Terms of Factoring

Factoring is one of the best ways to raise capital for a business. In this transaction, the owner of the business sells all or part of its invoices or accounts receivables to a third party at a discounted price. Such a third party assumes the credit risk of the business and is known as ‘factor’. ‘Accounts receivable financing’ is another name of Factoring.

The main aim of the companies while entering into such a transaction is to receive cash speedily on their receivables. It allows businesses to build their cash flows stronger and make the payment cycle faster for efficient business handling.

Example of Factoring

Let us understand this by a simple example:

Suppose ABC Ltd. has a total of $1,00,000 receivables and it wants to release some cash immediately. In order to raise its capital and release cash, it shall enter into a factoring agreement. In such agreement, depending upon the terms and conditions, the factor ‘X’ discounts the receivables by say 10% and agrees to make payment to the company within 2 days. Thus, at the end, the factor would end up paying $90,000 cash to ABC Ltd. and the margin of $10,000 would be either his factoring commission or fee.    

Terms of Factoring

Factoring Terms

In the above example, we clearly saw how essential the terms and conditions are for any factoring agreement. On the basis of the following terms, one may decide whether to enter into a factoring agreement or not. These terms are:

Contract Limit

Depending upon the funding requirements of the company and the ability of the factor to make the payment, the contract limit is set. Each factor sets its own minimum and maximum limit before entering into any factoring agreement with the companies.

Term of Contract

When the companies approach factors (or factoring agencies) for working capital finances, majorly, the ‘term of contract’ plays an essential role. Depending upon the period, one decides the term of the contract. Mainly, there are two types of contracts based on the term:

  • Long Term Contracts: Long term contracts are normally for a period of 12 months or more. In such contracts, the factor agrees to buy the receivables at a bargain/discounted rate. The major benefit of such contract is that it not only builds a beneficial relationship between the factor and the company but it also results in lower factoring rates and other costs associated with
  • Short Term Contracts: These short-term contracts are for a shorter period, say up to 6 months. Mainly, such factoring is very useful for small transactions of the business on a continuous basis. Though these contracts are more flexible as compared to the long-term contracts, they end up in high factoring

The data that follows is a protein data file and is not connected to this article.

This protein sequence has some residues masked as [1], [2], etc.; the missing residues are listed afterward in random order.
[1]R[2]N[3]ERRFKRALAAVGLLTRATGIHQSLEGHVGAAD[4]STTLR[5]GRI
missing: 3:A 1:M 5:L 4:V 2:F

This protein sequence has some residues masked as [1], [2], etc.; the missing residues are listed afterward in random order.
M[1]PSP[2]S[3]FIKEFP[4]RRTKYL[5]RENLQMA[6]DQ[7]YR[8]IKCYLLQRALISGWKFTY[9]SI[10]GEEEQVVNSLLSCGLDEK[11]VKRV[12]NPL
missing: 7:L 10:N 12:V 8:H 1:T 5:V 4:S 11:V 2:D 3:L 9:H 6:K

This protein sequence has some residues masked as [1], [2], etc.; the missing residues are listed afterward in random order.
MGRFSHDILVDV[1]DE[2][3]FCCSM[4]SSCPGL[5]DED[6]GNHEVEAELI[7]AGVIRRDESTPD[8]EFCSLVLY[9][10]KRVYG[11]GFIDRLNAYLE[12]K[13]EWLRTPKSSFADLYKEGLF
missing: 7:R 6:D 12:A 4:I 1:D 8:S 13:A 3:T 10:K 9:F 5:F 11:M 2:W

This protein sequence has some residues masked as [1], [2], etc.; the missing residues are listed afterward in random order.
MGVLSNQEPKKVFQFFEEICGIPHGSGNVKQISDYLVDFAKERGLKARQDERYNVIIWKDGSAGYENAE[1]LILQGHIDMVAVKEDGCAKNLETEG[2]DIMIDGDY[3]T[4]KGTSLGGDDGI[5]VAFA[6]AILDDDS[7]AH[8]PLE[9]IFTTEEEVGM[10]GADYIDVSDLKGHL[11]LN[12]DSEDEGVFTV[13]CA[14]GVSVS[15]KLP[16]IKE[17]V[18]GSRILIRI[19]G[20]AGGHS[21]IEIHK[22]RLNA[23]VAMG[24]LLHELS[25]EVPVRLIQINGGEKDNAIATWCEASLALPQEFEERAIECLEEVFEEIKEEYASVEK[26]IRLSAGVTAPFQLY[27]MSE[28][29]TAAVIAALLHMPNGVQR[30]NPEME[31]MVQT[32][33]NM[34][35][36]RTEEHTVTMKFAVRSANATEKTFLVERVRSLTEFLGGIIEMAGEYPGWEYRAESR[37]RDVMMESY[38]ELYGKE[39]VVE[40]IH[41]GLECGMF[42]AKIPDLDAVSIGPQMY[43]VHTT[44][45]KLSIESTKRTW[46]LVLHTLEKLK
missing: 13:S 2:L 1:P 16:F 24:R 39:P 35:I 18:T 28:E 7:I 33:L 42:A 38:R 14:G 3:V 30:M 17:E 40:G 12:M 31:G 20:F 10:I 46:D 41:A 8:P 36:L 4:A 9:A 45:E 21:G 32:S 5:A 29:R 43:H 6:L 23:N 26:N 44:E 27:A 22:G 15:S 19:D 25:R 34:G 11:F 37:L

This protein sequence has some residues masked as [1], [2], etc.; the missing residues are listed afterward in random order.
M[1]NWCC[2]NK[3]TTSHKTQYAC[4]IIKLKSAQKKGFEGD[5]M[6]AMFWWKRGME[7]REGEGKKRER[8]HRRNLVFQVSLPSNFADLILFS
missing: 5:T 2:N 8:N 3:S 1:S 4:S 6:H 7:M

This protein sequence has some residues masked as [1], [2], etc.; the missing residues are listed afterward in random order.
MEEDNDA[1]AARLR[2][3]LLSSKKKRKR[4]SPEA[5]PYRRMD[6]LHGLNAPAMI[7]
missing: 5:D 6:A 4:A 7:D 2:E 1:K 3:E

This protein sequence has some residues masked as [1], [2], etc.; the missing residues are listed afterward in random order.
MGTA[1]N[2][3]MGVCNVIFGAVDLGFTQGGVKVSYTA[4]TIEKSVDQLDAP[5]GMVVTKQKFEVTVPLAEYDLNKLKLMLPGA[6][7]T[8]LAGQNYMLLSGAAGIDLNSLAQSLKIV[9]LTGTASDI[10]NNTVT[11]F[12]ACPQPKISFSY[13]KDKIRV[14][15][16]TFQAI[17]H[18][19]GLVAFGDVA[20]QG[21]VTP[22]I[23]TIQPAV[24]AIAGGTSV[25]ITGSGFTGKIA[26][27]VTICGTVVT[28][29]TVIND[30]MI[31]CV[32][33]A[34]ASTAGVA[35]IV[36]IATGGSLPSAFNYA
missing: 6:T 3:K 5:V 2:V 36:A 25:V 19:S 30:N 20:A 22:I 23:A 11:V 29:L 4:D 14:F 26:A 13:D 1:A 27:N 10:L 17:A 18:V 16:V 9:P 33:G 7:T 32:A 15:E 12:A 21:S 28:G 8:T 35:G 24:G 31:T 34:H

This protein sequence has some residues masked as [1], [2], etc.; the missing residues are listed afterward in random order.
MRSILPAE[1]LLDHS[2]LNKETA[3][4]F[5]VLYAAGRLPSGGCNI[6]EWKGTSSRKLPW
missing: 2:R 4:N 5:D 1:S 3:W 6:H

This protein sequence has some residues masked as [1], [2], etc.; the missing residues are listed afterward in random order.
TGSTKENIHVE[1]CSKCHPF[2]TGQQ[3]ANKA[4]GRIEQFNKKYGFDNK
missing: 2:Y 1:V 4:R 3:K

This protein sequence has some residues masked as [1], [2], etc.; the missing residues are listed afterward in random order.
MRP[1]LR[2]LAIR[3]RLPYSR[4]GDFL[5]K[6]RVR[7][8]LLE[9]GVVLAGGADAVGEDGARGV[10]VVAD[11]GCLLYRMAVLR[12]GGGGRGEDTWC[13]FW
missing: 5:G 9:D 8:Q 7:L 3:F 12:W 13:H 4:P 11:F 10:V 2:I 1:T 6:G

Advance Rate

One of the most important aspects of these agreements is the advance rate. The advance rate is the fixed percentage of the claim amount that a company receives from the factor. Though this rate normally ranges from 85% to 90%, it is subject to modification depending upon the funding needs and type of business.

Payment Deadline

The urgency of the requirement of funds by the company determines the payment deadline. Mostly, the completion of the initial transaction takes place within 1 to 7 days and funding takes place within 24 to 48 hours thereafter.

Percentage of Fees or Commission

The factor receives a fixed percentage of the claim amount from the company for providing factoring services. This amount is known either as ‘factoring fees’ or ‘factoring commission’


To affirm the individual integrity, warranties, validation of various statements and documents, to perform attestation functions, etc., a guarantee clause is included in the agreement. It saves both parties from the risk of fraud.


The major difference between recourse and non-recourse factoring is the assumption of credit risk. Generally, funding on non-recourse basis is more popular as it provides protection against legal bankruptcy, insolvency, and loss on non-payment.

Any Other Terms or Conditions

There is no fixed tailor made terms and conditions for entering into a factoring agreement. Depending upon the payment ability and risk assumption capacity of the factor against the necessity of funds by the companies, any additional clause may be included in a mutual agreement.


Factoring is one of the quickest and flexible ways for businesses to build up their cash flows. Though this totally depends upon the unique needs of the business, it is today one of the most popular methods to raise finance.

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Sanjay Borad

Sanjay Bulaki Borad

Sanjay Borad is the founder & CEO of eFinanceManagement. He is passionate about keeping and making things simple and easy. Running this blog since 2009 and trying to explain "Financial Management Concepts in Layman's Terms".

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